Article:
Turkish media publishers don’t seem to believe in coincidences. As their reactions to a Washington Post article and a news story on CNN International show, many journalists think nefarious elements in the United States are plotting another coup in Turkey.
A Jan. 31 Washington Post article, penned by data scientist Andreas Beger and Duke University political science professor Michael Ward, discussed a forecast model that measures the likelihood of “irregular leadership changes, including coups.” According to Beger and Ward, their model shows Turkey coming in fifth (out of a total of 161 countries) most likely to experience a coup in 2017 — trailing Burundi, Thailand, Central African Republic and Chad. The article appeared on the Post’s “Monkey Cage” blog, which shares political scientists’ research with the public to build “an informed audience.”
Although “Monkey Cage” is quite popular among scholars and curious members of the public in the United States, some Turkish media outlets threw a fit.
While opposition website OdaTV treated the article objectively and translating it into Turkish, pro-government Aksam newspaper ran a much harsher story on its front page. Aksam accused The Washington Post of “preparing” Beger and Ward’s list and laying the groundwork for another coup. In reference to a humorous Turkish maxim on empty hopes (“if the dog’s wish came true, the sky would rain bones”), Aksam’s front page read, “Don’t get excited: The sky won’t rain bones” with a picture of the Pennsylvania-based preacher Fethullah Gulen.
Many Turks and their government believe that the US government controls Gulen and that his network (which they call the "Fethullah Gulen Terror Organization,” or FETO) masterminded and carried out last summer’s coup attempt.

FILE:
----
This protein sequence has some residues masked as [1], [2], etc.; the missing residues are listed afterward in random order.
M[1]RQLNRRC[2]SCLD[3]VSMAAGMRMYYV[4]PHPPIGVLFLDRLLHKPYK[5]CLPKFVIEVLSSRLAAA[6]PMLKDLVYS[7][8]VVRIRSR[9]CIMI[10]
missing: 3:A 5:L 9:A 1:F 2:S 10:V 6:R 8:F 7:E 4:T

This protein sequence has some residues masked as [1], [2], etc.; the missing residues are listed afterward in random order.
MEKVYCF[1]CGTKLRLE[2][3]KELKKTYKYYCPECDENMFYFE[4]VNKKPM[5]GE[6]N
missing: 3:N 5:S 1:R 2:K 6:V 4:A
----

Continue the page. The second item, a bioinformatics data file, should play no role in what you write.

A news story on CNN International about the continuing post-coup crackdown in Turkey made a bigger splash. The Feb. 1 story on “Amanpour,” hosted by CNN’s veteran correspondent Christian Amanpour, featured an interview with a Turkish military officer who was exiled in Europe. His name and face were concealed and his voice changed. The officer argued the crackdowns in the Turkish armed forces had considerably weakened it. He said, “To be very blunt over here, [the] Turkish military … have lost their war-fighting capability to a great extent.”
That claim did not go over well.
Pro-government daily Takvim claimed Amanpour “acted like a ‘FETO Sister’ and tried to denigrate Turkey” by giving voice to an alleged Gulenist. Pro-government Vatan newspaper went so far to reveal the identity of the officer and claimed he was a Gulenist. Interestingly, CNN International admitted in its story that the officer “did not directly answer a question about whether he was a Gulenist himself.”
Turkish Minister of National Defense Fikri Isik also joined the crowd, a move that independent newspaper Hurriyet interpreted as a “harsh reaction to CNN International for hosting a FETO soldier.” In a series of tweets, Isik said, “FETO traitors who attempted a coup against our country and nation continue their treason from abroad.” Isik said in another tweet, “Those dishonorable traitors who malign our armed forces and those who use them should know that our military is stronger today than ever.”
The CNN network has a complicated relationship with Turkey. CNN Turk, the local affiliate, ran a documentary on penguins during the Gezi Park protests in June 2013 for fear of government reprisal. CNN International, however, had covered the events widely and critically. Incensed by the negative treatment of the Turkish authorities during the protests, Takvim had infamously run a fabricated story on Amanpour in 2013 showing the veteran journalist acknowledging receiving money to cast Turkey in a bad light. CNN Turk also got flak for the deeds of its parent organization.
Since then, CNN Turk’s standing with Turkish President Recep Tayyip Erdogan has improved. During the coup attempt of July 2016, CNN Turk placed a call to the Turkish president over the video application FaceTime, which allowed Erdogan to call upon his supporters and military and police forces loyal to him to thwart the coup attempt.
As more Turkey-related stories appear in prominent Western media outlets, Ankara’s relationship with international news organs is likely to remain testy.